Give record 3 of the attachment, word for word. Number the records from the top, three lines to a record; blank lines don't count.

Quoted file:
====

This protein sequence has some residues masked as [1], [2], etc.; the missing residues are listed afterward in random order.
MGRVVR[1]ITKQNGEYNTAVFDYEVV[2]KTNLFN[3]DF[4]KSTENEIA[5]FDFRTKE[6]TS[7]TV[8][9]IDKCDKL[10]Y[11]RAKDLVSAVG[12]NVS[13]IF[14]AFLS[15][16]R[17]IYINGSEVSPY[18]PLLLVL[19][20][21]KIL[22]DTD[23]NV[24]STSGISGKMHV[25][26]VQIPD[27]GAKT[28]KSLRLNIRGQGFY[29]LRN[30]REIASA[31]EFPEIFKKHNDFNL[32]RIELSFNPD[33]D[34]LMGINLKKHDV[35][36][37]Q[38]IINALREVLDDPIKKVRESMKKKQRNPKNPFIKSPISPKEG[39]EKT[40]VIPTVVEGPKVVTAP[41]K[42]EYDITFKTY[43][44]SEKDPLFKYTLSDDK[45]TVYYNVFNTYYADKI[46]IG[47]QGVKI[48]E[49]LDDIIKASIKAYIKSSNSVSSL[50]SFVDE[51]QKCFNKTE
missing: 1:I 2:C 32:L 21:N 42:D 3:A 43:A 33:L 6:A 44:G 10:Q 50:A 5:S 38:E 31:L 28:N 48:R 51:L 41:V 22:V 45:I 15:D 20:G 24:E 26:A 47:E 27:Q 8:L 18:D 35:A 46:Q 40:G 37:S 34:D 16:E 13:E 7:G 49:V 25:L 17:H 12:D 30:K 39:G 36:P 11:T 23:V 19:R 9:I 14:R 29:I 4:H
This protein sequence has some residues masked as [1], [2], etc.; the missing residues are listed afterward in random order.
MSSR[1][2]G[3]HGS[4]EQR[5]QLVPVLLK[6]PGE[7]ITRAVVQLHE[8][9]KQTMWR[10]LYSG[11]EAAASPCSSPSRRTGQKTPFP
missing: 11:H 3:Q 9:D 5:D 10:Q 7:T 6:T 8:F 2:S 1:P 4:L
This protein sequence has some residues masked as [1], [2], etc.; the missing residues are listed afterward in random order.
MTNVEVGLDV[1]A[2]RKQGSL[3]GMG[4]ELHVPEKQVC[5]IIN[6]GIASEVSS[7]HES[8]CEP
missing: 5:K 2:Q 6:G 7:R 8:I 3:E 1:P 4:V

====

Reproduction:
This protein sequence has some residues masked as [1], [2], etc.; the missing residues are listed afterward in random order.
MTNVEVGLDV[1]A[2]RKQGSL[3]GMG[4]ELHVPEKQVC[5]IIN[6]GIASEVSS[7]HES[8]CEP
missing: 5:K 2:Q 6:G 7:R 8:I 3:E 1:P 4:V